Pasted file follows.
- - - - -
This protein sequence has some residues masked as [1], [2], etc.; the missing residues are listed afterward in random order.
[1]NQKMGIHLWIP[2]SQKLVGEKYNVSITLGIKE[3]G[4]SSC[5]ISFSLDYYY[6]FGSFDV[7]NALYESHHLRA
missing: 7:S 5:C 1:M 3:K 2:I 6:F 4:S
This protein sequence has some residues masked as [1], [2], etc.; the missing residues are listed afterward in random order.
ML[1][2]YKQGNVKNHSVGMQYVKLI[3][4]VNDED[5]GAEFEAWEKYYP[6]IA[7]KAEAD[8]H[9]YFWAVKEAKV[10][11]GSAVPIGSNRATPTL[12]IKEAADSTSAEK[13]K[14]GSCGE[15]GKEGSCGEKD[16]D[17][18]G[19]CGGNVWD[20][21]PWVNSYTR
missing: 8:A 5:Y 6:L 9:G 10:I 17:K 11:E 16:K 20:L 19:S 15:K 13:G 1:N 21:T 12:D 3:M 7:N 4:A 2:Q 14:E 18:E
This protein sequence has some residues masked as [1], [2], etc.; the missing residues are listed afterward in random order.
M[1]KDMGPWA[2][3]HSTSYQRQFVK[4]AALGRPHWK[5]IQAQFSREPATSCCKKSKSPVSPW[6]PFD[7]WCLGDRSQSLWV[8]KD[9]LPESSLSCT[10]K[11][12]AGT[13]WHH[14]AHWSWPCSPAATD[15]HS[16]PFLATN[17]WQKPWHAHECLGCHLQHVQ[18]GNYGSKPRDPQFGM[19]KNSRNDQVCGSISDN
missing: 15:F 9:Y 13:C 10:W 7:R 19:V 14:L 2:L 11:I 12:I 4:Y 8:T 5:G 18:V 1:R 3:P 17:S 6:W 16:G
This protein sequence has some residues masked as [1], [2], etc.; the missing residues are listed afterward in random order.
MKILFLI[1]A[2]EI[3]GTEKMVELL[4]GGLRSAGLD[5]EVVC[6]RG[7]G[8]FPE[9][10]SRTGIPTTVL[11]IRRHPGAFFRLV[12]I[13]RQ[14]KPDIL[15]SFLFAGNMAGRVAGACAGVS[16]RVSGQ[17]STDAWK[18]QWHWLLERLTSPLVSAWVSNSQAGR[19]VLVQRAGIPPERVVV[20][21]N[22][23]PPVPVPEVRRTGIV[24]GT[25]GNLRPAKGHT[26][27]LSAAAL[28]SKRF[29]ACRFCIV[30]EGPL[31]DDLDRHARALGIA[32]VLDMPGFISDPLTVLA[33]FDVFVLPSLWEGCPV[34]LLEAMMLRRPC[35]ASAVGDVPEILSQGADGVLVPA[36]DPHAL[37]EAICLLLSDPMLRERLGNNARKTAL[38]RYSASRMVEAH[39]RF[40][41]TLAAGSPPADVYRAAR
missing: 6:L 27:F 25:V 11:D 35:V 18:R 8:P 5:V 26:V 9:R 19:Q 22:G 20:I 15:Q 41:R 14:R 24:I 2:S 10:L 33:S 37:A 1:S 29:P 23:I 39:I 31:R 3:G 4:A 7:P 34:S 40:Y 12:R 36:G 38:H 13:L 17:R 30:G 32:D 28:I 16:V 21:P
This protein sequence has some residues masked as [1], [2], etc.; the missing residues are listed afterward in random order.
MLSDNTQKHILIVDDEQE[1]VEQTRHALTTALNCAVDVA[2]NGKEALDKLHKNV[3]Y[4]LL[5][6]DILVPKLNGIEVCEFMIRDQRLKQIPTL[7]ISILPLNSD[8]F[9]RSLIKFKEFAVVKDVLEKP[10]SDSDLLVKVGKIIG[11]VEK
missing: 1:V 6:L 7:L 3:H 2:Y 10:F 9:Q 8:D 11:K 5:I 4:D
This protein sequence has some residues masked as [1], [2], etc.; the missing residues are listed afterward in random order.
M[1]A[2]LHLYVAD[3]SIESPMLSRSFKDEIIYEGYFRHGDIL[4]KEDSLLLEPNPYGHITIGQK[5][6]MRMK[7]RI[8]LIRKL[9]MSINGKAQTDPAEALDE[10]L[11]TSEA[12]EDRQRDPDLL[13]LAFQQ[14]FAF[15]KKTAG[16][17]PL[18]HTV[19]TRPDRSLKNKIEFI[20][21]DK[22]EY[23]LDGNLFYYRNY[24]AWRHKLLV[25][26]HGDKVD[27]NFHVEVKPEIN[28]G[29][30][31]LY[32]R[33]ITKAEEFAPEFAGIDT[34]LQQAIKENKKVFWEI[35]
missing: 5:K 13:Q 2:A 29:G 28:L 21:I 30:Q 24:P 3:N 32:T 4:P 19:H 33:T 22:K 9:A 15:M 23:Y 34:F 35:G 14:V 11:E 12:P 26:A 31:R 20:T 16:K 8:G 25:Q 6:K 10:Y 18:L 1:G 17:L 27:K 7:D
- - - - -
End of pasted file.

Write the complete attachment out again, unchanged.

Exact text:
This protein sequence has some residues masked as [1], [2], etc.; the missing residues are listed afterward in random order.
[1]NQKMGIHLWIP[2]SQKLVGEKYNVSITLGIKE[3]G[4]SSC[5]ISFSLDYYY[6]FGSFDV[7]NALYESHHLRA
missing: 7:S 5:C 1:M 3:K 2:I 6:F 4:S
This protein sequence has some residues masked as [1], [2], etc.; the missing residues are listed afterward in random order.
ML[1][2]YKQGNVKNHSVGMQYVKLI[3][4]VNDED[5]GAEFEAWEKYYP[6]IA[7]KAEAD[8]H[9]YFWAVKEAKV[10][11]GSAVPIGSNRATPTL[12]IKEAADSTSAEK[13]K[14]GSCGE[15]GKEGSCGEKD[16]D[17][18]G[19]CGGNVWD[20][21]PWVNSYTR
missing: 8:A 5:Y 6:L 9:G 10:I 17:K 11:E 16:K 20:L 19:S 15:K 13:G 1:N 21:T 12:D 3:M 7:N 4:A 2:Q 14:E 18:E
This protein sequence has some residues masked as [1], [2], etc.; the missing residues are listed afterward in random order.
M[1]KDMGPWA[2][3]HSTSYQRQFVK[4]AALGRPHWK[5]IQAQFSREPATSCCKKSKSPVSPW[6]PFD[7]WCLGDRSQSLWV[8]KD[9]LPESSLSCT[10]K[11][12]AGT[13]WHH[14]AHWSWPCSPAATD[15]HS[16]PFLATN[17]WQKPWHAHECLGCHLQHVQ[18]GNYGSKPRDPQFGM[19]KNSRNDQVCGSISDN
missing: 15:F 9:Y 13:C 10:W 7:R 19:V 14:L 2:L 11:I 12:I 4:Y 8:T 5:G 18:V 1:R 3:P 17:S 6:W 16:G
This protein sequence has some residues masked as [1], [2], etc.; the missing residues are listed afterward in random order.
MKILFLI[1]A[2]EI[3]GTEKMVELL[4]GGLRSAGLD[5]EVVC[6]RG[7]G[8]FPE[9][10]SRTGIPTTVL[11]IRRHPGAFFRLV[12]I[13]RQ[14]KPDIL[15]SFLFAGNMAGRVAGACAGVS[16]RVSGQ[17]STDAWK[18]QWHWLLERLTSPLVSAWVSNSQAGR[19]VLVQRAGIPPERVVV[20][21]N[22][23]PPVPVPEVRRTGIV[24]GT[25]GNLRPAKGHT[26][27]LSAAAL[28]SKRF[29]ACRFCIV[30]EGPL[31]DDLDRHARALGIA[32]VLDMPGFISDPLTVLA[33]FDVFVLPSLWEGCPV[34]LLEAMMLRRPC[35]ASAVGDVPEILSQGADGVLVPA[36]DPHAL[37]EAICLLLSDPMLRERLGNNARKTAL[38]RYSASRMVEAH[39]RF[40][41]TLAAGSPPADVYRAAR
missing: 6:L 27:F 25:V 11:D 35:V 18:R 8:P 5:V 26:V 9:R 19:Q 22:G 20:I 15:Q 41:R 14:R 24:I 2:S 10:L 33:S 37:A 1:S 29:P 23:I 39:I 31:R 3:G 4:A 7:P 34:S 40:Y 12:R 36:G 38:H 13:L 17:R 30:G 32:D 28:I 16:V 21:P
This protein sequence has some residues masked as [1], [2], etc.; the missing residues are listed afterward in random order.
MLSDNTQKHILIVDDEQE[1]VEQTRHALTTALNCAVDVA[2]NGKEALDKLHKNV[3]Y[4]LL[5][6]DILVPKLNGIEVCEFMIRDQRLKQIPTL[7]ISILPLNSD[8]F[9]RSLIKFKEFAVVKDVLEKP[10]SDSDLLVKVGKIIG[11]VEK
missing: 1:V 6:L 7:L 3:H 2:Y 10:F 9:Q 8:D 11:K 5:I 4:D
This protein sequence has some residues masked as [1], [2], etc.; the missing residues are listed afterward in random order.
M[1]A[2]LHLYVAD[3]SIESPMLSRSFKDEIIYEGYFRHGDIL[4]KEDSLLLEPNPYGHITIGQK[5][6]MRMK[7]RI[8]LIRKL[9]MSINGKAQTDPAEALDE[10]L[11]TSEA[12]EDRQRDPDLL[13]LAFQQ[14]FAF[15]KKTAG[16][17]PL[18]HTV[19]TRPDRSLKNKIEFI[20][21]DK[22]EY[23]LDGNLFYYRNY[24]AWRHKLLV[25][26]HGDKVD[27]NFHVEVKPEIN[28]G[29][30][31]LY[32]R[33]ITKAEEFAPEFAGIDT[34]LQQAIKENKKVFWEI[35]
missing: 5:K 13:Q 2:A 29:G 28:L 21:I 30:Q 24:P 3:N 32:T 4:P 19:H 33:T 22:K 9:A 15:M 23:Y 34:F 35:G 14:V 11:E 12:P 26:A 31:R 20:T 16:K 8:G 25:Q 6:K 10:Y 18:L 1:G 17:L 27:K 7:D